Lazy vs. non-strict
(this is a bit of a stub. Feel free to edit)
Haskell is often described as a lazy language. However, the language specification simply states that Haskell is non-strict, which is not quite the same thing as lazy. See Non-strict semantics for a brief example.
Laziness is simply a common implementation technique for non-strict languages, but it is not the only possible technique. One major drawback with lazy implementations is that they are not generally amenable to parallelisation. This paper states that experiments indicate that little parallelism can be extracted from lazy programs:
"The Impact of Laziness on Parallelism and the Limits of Strictness Analysis" (G. Tremblay G. R. Gao) http://citeseer.ist.psu.edu/tremblay95impact.html
Lenient, or optimistic, evaluation is an implementation approach that lies somewhere between lazy and strict, and combines eager evaluation with non-strict semantics. This seems to be considered more promising for parallelisation.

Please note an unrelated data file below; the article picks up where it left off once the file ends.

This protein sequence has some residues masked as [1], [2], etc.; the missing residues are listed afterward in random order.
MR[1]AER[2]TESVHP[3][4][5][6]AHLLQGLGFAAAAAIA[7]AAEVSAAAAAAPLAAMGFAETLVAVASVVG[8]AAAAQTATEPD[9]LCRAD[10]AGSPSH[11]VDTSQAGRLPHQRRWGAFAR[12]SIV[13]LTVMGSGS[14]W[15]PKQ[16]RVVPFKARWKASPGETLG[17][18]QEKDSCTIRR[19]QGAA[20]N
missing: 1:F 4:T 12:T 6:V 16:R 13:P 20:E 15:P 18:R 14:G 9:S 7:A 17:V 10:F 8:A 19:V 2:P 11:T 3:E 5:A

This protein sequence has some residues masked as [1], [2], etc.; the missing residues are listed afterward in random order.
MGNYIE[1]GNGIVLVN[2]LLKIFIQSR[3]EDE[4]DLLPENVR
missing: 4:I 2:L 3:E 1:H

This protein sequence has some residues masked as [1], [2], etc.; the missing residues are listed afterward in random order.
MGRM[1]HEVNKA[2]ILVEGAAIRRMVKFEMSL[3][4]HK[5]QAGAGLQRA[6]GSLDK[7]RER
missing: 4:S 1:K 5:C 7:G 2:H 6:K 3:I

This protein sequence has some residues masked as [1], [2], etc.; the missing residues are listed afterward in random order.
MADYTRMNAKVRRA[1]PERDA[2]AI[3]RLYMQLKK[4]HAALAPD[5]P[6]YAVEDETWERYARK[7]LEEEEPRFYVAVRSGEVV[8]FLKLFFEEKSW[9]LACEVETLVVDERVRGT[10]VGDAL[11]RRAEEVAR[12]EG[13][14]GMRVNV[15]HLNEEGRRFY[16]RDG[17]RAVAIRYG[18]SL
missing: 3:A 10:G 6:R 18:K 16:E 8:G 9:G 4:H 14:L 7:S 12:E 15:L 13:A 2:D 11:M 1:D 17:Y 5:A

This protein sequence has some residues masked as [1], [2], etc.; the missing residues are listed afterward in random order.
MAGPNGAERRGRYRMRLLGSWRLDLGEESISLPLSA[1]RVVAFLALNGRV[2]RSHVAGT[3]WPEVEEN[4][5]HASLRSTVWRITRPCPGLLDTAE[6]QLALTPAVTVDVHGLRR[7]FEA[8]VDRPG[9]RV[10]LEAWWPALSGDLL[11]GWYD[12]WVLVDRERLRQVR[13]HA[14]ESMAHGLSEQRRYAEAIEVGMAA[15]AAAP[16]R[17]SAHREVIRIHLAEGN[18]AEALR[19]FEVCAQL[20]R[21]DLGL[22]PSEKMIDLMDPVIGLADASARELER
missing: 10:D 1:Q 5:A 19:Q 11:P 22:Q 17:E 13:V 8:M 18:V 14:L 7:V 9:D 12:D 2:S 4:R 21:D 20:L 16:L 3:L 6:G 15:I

This paper implies (section 2.2.1) that lenient evaluation can handle circular data structures and recursive definitions, but cannot express infinite structures without explicit use of delays:
"How Much Non-strictness do Lenient Programs Require?" (Klaus E. Schauser, Seth C. Goldstein) http://citeseer.ist.psu.edu/schauser95how.html
Some experiments with non-lazy Haskell compilers have been attempted: http://www.haskell.org/haskellwiki/Research_papers/Runtime_systems#Optimistic_Evaluation